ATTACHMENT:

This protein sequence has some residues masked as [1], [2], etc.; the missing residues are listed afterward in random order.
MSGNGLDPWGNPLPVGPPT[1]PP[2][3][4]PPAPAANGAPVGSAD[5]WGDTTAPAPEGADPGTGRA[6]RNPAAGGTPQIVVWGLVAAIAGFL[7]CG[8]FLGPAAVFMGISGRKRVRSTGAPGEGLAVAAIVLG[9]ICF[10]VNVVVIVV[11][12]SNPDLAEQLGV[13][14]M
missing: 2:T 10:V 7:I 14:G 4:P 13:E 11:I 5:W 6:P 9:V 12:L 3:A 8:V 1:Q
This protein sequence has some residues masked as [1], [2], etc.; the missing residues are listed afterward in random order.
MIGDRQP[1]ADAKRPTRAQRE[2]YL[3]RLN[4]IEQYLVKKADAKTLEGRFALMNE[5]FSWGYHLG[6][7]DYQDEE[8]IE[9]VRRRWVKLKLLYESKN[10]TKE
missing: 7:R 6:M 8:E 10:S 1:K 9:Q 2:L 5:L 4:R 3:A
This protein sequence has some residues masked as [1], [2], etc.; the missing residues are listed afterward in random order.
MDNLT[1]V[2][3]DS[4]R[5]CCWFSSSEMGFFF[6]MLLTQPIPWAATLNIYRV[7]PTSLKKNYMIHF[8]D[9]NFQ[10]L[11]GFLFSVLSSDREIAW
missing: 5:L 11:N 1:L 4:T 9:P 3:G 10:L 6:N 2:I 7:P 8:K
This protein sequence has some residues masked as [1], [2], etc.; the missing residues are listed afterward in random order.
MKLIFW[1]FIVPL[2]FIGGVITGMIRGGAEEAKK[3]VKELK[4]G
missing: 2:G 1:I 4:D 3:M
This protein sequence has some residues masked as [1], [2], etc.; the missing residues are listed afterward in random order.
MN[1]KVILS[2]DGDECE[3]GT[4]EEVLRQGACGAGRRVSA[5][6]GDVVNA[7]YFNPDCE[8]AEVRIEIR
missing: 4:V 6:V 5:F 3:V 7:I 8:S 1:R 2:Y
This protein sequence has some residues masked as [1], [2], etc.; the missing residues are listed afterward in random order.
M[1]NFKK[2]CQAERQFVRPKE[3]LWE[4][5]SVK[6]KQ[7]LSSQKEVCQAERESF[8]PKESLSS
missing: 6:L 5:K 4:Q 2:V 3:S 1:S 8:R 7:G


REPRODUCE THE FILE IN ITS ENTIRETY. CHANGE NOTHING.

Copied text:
This protein sequence has some residues masked as [1], [2], etc.; the missing residues are listed afterward in random order.
MSGNGLDPWGNPLPVGPPT[1]PP[2][3][4]PPAPAANGAPVGSAD[5]WGDTTAPAPEGADPGTGRA[6]RNPAAGGTPQIVVWGLVAAIAGFL[7]CG[8]FLGPAAVFMGISGRKRVRSTGAPGEGLAVAAIVLG[9]ICF[10]VNVVVIVV[11][12]SNPDLAEQLGV[13][14]M
missing: 2:T 10:V 7:I 14:G 4:P 13:E 11:I 5:W 6:P 9:V 12:L 3:A 8:V 1:Q
This protein sequence has some residues masked as [1], [2], etc.; the missing residues are listed afterward in random order.
MIGDRQP[1]ADAKRPTRAQRE[2]YL[3]RLN[4]IEQYLVKKADAKTLEGRFALMNE[5]FSWGYHLG[6][7]DYQDEE[8]IE[9]VRRRWVKLKLLYESKN[10]TKE
missing: 7:R 6:M 8:E 10:S 1:K 9:Q 2:L 5:L 4:R 3:A
This protein sequence has some residues masked as [1], [2], etc.; the missing residues are listed afterward in random order.
MDNLT[1]V[2][3]DS[4]R[5]CCWFSSSEMGFFF[6]MLLTQPIPWAATLNIYRV[7]PTSLKKNYMIHF[8]D[9]NFQ[10]L[11]GFLFSVLSSDREIAW
missing: 5:L 11:N 1:L 4:T 9:P 3:G 10:L 6:N 2:I 7:P 8:K
This protein sequence has some residues masked as [1], [2], etc.; the missing residues are listed afterward in random order.
MKLIFW[1]FIVPL[2]FIGGVITGMIRGGAEEAKK[3]VKELK[4]G
missing: 2:G 1:I 4:D 3:M
This protein sequence has some residues masked as [1], [2], etc.; the missing residues are listed afterward in random order.
MN[1]KVILS[2]DGDECE[3]GT[4]EEVLRQGACGAGRRVSA[5][6]GDVVNA[7]YFNPDCE[8]AEVRIEIR
missing: 4:V 6:V 5:F 3:V 7:I 8:S 1:R 2:Y
This protein sequence has some residues masked as [1], [2], etc.; the missing residues are listed afterward in random order.
M[1]NFKK[2]CQAERQFVRPKE[3]LWE[4][5]SVK[6]KQ[7]LSSQKEVCQAERESF[8]PKESLSS
missing: 6:L 5:K 4:Q 2:V 3:S 1:S 8:R 7:G